Send to

Choose Destination
See comment in PubMed Commons below
Spine (Phila Pa 1976). 2010 Dec 1;35(25):2252-8. doi: 10.1097/BRS.0b013e3181ecf41a.

Minimizing complications with single submuscular growing rods: a review of technique and results on 88 patients with minimum two-year follow-up.

Author information

  • 1Department of Spinal Surgery, Great Ormond Street Hospital, London, United Kingdom.



Retrospective clinical and radiologic review of consecutive series of patients treated with single submuscular growing rods from a single center with a minimum of 2-year follow-up.


To describe the surgical technique and methods used to minimize complications and to report on the outcomes of a large consecutive series of patients treated with single submuscular growing rods for scoliosis in the immature spine from a single center.


Previous studies have reported on the safety and efficacy of single and dual growing-rod constructs; however, these studies have been of small patient numbers with varying results.


Between 1999 and 2007, 88 patients underwent the insertion of a single, submuscular growing-rod construct for scoliosis. A clinical and radiologic review of these 88 consecutive patients with a minimum of 2-year follow-up was conducted. Diagnoses include idiopathic, neuromuscular, syndromic, and congenital. Data include Cobb angle measurements, T1-S1 heights, number, and frequency of lengthening as well as complications.


The patients underwent single submuscular growing-rod insertion at an average age of 7.0 years. The mean follow-up period was 42 months. Twenty-eight patients had a simultaneous apical fusion. Growing-rod lengthening was performed on an average at 9-month intervals. The average initial Cobb angle was 73° (range: 40-117) and improved to 44° (range: 9-90) at final follow-up. T1-S1 height gain was 3.37 cm; this translates to 1.04 cm growth/yr. No significant difference was noted between those who had undergone apical fusion and those without. Complications noted in this series include 8 incidences of superficial infection and 3 of deep infection, proximal junctional kyphosis in 2 patients requiring early fusion, 31 rod fractures, 10 cases of proximal anchor failure, and 6 distal anchor failures. Thirty patients within study group have reached definitive fusion.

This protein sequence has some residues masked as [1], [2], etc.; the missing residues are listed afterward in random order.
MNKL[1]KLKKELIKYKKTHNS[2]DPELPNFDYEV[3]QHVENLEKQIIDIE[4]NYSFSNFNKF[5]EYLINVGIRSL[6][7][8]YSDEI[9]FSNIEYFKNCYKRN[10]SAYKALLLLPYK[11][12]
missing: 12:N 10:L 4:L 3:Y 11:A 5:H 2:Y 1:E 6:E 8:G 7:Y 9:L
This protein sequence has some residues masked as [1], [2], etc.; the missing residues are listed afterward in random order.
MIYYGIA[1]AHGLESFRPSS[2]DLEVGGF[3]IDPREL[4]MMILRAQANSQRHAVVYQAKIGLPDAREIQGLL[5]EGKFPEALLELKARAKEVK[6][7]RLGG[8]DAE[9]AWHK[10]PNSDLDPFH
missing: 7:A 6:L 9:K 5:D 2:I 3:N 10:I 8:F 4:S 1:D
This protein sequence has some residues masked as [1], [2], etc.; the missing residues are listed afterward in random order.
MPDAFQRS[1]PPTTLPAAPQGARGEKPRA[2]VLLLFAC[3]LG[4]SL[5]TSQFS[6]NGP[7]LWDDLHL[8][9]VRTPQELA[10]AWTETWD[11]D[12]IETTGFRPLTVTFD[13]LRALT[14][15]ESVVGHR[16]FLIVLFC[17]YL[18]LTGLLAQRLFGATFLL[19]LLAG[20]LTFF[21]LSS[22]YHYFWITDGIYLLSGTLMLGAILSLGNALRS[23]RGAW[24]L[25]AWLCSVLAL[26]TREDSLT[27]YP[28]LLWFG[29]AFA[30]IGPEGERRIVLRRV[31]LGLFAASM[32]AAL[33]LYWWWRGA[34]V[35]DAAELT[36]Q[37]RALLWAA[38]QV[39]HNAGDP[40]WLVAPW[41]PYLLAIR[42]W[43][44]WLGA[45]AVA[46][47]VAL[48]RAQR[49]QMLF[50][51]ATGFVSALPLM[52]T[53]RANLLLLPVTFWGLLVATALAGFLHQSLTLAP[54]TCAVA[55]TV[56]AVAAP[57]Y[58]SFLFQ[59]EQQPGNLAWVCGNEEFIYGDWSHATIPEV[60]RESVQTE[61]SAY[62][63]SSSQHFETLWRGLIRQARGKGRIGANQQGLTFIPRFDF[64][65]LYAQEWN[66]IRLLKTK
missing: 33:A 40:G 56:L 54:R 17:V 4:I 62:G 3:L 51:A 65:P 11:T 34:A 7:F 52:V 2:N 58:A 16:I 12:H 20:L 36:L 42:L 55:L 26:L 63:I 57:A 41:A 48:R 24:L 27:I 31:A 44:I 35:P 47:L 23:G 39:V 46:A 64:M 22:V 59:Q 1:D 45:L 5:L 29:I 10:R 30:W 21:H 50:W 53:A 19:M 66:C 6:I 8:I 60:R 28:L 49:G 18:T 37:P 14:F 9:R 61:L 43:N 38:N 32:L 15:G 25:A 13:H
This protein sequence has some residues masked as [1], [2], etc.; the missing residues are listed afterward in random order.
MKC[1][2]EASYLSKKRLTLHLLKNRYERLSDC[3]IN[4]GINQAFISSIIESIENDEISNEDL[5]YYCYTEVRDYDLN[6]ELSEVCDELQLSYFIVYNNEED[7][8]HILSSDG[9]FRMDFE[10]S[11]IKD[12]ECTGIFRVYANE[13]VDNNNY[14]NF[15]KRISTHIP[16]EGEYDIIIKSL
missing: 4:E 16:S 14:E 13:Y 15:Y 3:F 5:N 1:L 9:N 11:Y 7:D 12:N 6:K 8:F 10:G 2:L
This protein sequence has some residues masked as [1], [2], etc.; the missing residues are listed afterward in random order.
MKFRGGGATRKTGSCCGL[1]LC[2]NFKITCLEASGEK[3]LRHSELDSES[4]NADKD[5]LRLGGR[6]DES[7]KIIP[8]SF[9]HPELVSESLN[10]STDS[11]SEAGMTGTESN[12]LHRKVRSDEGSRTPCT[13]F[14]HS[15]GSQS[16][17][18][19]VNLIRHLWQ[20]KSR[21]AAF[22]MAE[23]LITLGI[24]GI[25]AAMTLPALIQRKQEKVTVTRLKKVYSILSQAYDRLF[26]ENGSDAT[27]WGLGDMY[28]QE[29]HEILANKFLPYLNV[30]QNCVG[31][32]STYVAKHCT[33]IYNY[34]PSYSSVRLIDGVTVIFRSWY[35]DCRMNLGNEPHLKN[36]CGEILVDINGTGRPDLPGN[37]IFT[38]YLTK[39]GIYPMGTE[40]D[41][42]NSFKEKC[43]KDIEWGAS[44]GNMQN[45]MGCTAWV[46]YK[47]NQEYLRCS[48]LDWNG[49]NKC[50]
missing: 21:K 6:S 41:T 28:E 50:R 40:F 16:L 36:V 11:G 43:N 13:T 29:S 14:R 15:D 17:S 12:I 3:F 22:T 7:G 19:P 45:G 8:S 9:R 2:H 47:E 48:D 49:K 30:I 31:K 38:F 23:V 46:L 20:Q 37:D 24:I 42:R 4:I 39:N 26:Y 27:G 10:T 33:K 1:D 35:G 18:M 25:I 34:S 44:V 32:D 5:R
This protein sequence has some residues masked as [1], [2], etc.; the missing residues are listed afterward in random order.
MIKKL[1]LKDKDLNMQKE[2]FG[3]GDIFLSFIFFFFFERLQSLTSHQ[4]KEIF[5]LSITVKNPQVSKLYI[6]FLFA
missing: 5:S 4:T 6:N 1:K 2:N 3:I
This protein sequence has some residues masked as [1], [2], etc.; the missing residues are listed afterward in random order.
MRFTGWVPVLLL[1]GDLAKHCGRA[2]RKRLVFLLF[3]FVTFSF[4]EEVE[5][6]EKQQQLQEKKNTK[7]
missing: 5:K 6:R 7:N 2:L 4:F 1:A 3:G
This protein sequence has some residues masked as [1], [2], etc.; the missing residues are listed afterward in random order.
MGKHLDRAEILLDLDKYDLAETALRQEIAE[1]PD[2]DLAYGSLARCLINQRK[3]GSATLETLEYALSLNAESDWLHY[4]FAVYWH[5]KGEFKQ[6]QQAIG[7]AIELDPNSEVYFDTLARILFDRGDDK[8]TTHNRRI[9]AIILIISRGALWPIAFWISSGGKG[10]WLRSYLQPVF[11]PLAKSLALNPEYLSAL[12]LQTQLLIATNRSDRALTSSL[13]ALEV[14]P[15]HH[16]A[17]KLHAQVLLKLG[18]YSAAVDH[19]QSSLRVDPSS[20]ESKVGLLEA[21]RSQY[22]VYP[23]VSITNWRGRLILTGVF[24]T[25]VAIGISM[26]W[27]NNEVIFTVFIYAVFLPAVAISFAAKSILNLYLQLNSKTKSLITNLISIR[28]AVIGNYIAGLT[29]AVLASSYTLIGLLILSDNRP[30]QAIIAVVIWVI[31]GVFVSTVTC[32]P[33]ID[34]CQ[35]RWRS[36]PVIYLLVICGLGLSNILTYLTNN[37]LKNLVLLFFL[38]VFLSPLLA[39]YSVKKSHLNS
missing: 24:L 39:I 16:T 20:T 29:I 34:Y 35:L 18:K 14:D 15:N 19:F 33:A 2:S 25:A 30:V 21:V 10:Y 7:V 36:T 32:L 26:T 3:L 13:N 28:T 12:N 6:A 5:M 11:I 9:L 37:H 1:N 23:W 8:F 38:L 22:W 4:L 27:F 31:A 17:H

Favorable outcomes have been demonstrated in this large single-center series of growing-rod constructs used to treat scoliosis in the growing spine. Their safety and efficacy in controlling spinal deformity and allowing spinal growth along with an acceptable rate of complications would support the continued use of single growing-rod constructs as a scoliosis management option.

[PubMed - indexed for MEDLINE]
PubMed Commons home

PubMed Commons

How to join PubMed Commons

    Supplemental Content

    Full text links

    Icon for Lippincott Williams & Wilkins
    Loading ...
    Support Center